- 3 Seasons
Monsters is an anthology horror series that aired from 1988-1990. Produced by Lionsgate, the show was one of the earliest examples of horror TV and was known for its unique approach to storytelling and the quality of its special effects. Each episode of Monsters tells a different story, oftentimes taking inspiration from classic horror tales like Frankenstein or The Wolfman. However, what sets the show apart from other horror series is its willingness to experiment with different genres and storytelling techniques. Some episodes take a comedic approach, while others are more dramatic or suspenseful. Some episodes are set in the present day, while others take place in the past or future.
One of the show's strengths is its willingness to take risks. This is evident in episodes like "The Cocoon", which features a creature that's never fully seen on screen, or "The Moving Finger", which focuses on a man who becomes possessed by a mysterious entity. The show's willingness to tackle unconventional subject matter and storytelling gimmicks kept viewers on their toes and ensured that no two episodes were exactly alike.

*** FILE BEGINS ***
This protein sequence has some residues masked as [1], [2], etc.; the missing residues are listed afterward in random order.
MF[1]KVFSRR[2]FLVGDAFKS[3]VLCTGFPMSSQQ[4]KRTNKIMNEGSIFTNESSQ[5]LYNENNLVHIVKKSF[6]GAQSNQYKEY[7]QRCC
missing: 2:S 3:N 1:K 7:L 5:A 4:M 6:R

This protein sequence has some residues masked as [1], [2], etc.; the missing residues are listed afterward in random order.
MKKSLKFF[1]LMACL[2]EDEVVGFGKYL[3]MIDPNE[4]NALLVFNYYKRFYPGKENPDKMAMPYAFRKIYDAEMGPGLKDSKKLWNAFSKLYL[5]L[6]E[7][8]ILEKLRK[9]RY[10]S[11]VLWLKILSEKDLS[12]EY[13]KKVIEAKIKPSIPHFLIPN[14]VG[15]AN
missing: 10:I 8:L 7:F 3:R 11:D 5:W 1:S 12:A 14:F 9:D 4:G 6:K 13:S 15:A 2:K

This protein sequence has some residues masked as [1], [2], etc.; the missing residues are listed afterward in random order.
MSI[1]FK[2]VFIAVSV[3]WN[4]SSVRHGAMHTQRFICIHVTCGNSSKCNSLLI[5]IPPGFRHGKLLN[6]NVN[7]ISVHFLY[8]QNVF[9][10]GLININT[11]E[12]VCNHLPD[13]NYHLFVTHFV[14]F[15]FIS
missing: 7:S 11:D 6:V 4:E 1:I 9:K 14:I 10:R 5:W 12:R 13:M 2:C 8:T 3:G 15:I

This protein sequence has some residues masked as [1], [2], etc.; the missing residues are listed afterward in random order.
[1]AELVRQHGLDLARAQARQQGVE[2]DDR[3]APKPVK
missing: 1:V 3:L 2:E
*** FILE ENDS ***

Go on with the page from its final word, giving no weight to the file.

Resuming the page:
Another highlight of Monsters is its use of practical effects. Due to the show's low budget, the producers relied heavily on practical creature effects rather than CGI or other digital techniques. While some of the effects may seem dated by modern standards, they are an impressive feat for a late-80s television series. From rubber monsters to prosthetic makeup to puppetry, Monsters employed a wide array of techniques to bring its various creatures to life.
Although the show's format didn't allow for recurring characters, each episode featured a different set of actors and actresses. Some well-known faces that appeared on the show include Linda Blair, Tony Todd, and David Warner, among others. However, the real stars of Monsters are the various creatures that populate each episode. From aliens to vampires to mutated creatures, there is no shortage of terrifying monsters to keep viewers on edge.
Despite its low budget and experimental approach, Monsters was well-received by critics and audiences during its initial run. Roger Ebert praised the show's "surprisingly effective" blend of horror and humor, and the series was nominated for several Emmy awards over the course of its run.
Today, Monsters is remembered as a cult classic and a noteworthy example of early horror television. While some aspects of the show may seem dated to modern audiences, its inventive storytelling, impressive practical effects, and enduring sense of suspense and terror continue to captivate viewers today.
Monsters is a series that is currently running and has 3 seasons (72 episodes). The series first aired on October 22, 1988.